Seemingly out of thin air this week came a proposal from a Vancouver architect to build a series of staffed huts along the Howe Sound Crest Trail north of the Lions. The proposal was made more curious because the person proposing it says he doesn’t plan to apply himself for the permits to do it or carry it forward. User groups representing backcountry hikers were apparently surprised by the idea. And while they didn’t give it the thumbs down outright, they did raise a number of red flags.
At the very least, such a plan would require serious public consultation.
Traditionally, huts in the B.C. backcountry, where they exist, have been more rustic and rudimentary. If they contain a wood stove, you are lucky. And likely as not, you’ll be rolling out your sleeping bag next to whoever got there before you.
In other parts of the world, hiking huts are more developed. They make a multi-day trek more accessible and considerably less onerous. But should it be?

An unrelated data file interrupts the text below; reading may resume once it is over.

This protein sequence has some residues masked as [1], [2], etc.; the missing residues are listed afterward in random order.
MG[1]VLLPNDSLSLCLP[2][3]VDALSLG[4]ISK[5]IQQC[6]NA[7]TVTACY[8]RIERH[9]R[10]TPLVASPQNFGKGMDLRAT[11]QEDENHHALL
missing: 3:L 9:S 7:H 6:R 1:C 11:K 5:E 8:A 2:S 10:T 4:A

Those who are prepared to camp out in the wilderness are usually reasonably equipped to get there in the first place and less likely to run into trouble. But the relative ease of a hut system could easily attract an Instagram crowd less prepared for the terrain.
Who will pay for the maintenance of such a popularized trail system? BC Parks isn’t exactly known for its big budgets. What are the likely environmental impacts?
Beyond practical considerations are the philosophical ones. Chief among them, is there value in keeping wilderness wild, beyond the comforts of home and the ability to order up pizza on arrival? We would argue that remains an important backcountry value.
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